On the engineering side, I usually dont add sounds to tracks unless asked to. I will however layer a punchy kick to beats that have nothing but sub 808 kick, and replace or layer other ****ty drum sounds.
Old 12th August 2008
  #12
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i've been in positions where ive seen engineers start turning instruments into different sounds, completely robbing them of their purpose, for the sake of 'frequency enhancement' or because they were dying to drastically change things regardless of weather it needed anything. Not saying you are like that, but I think you really need to ask the producer if he's AWARE theres no bass, and if he's happy with it that way... The producer knows best, by definition, and as the engineer, i think SUGGESTIONS are definately cool, but i think you need to find that area between truly CARING about the song and giving the producer what HE wants regardless of how you feel about it...

PS

as to the 'bass' question... Sometimes, if a kick drum is a fatter, longer sample, and playing a pattern that hits enough, as long as its chunky and hitting hard, you can go without bass... even without an 808...

Aslo, if you REALLY think it needs a bass, why not run a mix down at the end of an added bass line? Maybe he'll love it...
Old 12th August 2008
  #13
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Quote:
Originally Posted by bgrotto View Post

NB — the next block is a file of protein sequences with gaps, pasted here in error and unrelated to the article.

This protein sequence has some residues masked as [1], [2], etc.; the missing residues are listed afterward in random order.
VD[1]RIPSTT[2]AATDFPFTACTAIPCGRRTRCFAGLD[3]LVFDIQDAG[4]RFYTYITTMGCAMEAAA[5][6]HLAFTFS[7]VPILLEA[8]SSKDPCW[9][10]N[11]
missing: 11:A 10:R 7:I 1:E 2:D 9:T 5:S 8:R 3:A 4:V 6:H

Are you a beatmaker?

If so, I truly don't mean to offend you with this next question, I'm genuinely just curious:

As a beatmaker, do you feel that the sanctity of your composition should not be altered in any way, even if it's by a mix engineer you trust? If there's no bass to be brought out, and the arrangement is really lacking in it, wouldn't you welcome a competent mix engineer's suggestions?

I'm sure there are times where a producer/beatmaker is intentionally leaving a bassline out, but I also feel that sometimes the attitude of "just live with it" is lazy and/or plays to the fragility of the beatmaker's ego. I'd much rather do a great job than indulge a client's ego, however, if the client is unwilling to take constructive criticism I'll keep my mouth shut.

I'm a beatmaker and engineer. I have not had to have the opportunity of a ME fixing my tracks because I don't think anyone in this town can mix my beats better than me. If it's someone I trust though i would go with their opinion. There are a few producers that I do quite a bit of work to THEIR tracks and they really appreciate it. They are usually sitting there though as I mix the beat and they give the okay on everything I do. I almost always add a bassline to my beats and if I don't I still understand that the beat needs some type of sustained lowend so I might take the easy route and put the 808 in. If I can't figure out a bassline I'm happy with and down the road the ME knows a bass player, I'm all for it.